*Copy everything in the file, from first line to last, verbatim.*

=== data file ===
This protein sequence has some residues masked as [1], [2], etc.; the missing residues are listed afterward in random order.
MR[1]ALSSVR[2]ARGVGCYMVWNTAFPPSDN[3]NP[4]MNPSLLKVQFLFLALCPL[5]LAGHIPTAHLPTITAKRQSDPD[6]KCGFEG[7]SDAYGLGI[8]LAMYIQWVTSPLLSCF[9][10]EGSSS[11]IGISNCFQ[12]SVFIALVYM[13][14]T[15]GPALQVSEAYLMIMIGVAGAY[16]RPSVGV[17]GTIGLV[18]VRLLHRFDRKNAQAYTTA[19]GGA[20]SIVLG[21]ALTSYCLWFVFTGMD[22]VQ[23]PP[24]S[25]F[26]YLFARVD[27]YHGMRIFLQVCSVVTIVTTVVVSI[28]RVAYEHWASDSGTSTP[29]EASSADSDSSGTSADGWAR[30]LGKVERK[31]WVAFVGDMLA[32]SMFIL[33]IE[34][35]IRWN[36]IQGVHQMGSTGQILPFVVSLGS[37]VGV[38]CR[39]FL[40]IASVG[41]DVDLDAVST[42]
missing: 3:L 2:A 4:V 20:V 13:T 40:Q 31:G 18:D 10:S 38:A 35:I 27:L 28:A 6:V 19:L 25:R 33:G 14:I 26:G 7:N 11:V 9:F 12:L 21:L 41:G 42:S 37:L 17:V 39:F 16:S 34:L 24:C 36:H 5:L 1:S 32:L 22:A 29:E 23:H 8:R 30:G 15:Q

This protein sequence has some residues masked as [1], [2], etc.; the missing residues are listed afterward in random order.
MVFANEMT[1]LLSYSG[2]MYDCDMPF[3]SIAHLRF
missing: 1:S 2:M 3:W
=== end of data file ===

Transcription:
This protein sequence has some residues masked as [1], [2], etc.; the missing residues are listed afterward in random order.
MR[1]ALSSVR[2]ARGVGCYMVWNTAFPPSDN[3]NP[4]MNPSLLKVQFLFLALCPL[5]LAGHIPTAHLPTITAKRQSDPD[6]KCGFEG[7]SDAYGLGI[8]LAMYIQWVTSPLLSCF[9][10]EGSSS[11]IGISNCFQ[12]SVFIALVYM[13][14]T[15]GPALQVSEAYLMIMIGVAGAY[16]RPSVGV[17]GTIGLV[18]VRLLHRFDRKNAQAYTTA[19]GGA[20]SIVLG[21]ALTSYCLWFVFTGMD[22]VQ[23]PP[24]S[25]F[26]YLFARVD[27]YHGMRIFLQVCSVVTIVTTVVVSI[28]RVAYEHWASDSGTSTP[29]EASSADSDSSGTSADGWAR[30]LGKVERK[31]WVAFVGDMLA[32]SMFIL[33]IE[34][35]IRWN[36]IQGVHQMGSTGQILPFVVSLGS[37]VGV[38]CR[39]FL[40]IASVG[41]DVDLDAVST[42]
missing: 3:L 2:A 4:V 20:V 13:T 40:Q 31:G 18:D 10:S 38:A 35:I 27:L 28:A 6:V 19:L 25:R 33:G 14:I 26:G 7:N 11:V 9:F 12:L 21:L 41:G 42:S 37:L 17:V 39:F 16:S 34:L 24:C 36:H 5:L 1:S 32:L 22:A 29:E 23:H 8:R 30:G 15:Q

This protein sequence has some residues masked as [1], [2], etc.; the missing residues are listed afterward in random order.
MVFANEMT[1]LLSYSG[2]MYDCDMPF[3]SIAHLRF
missing: 1:S 2:M 3:W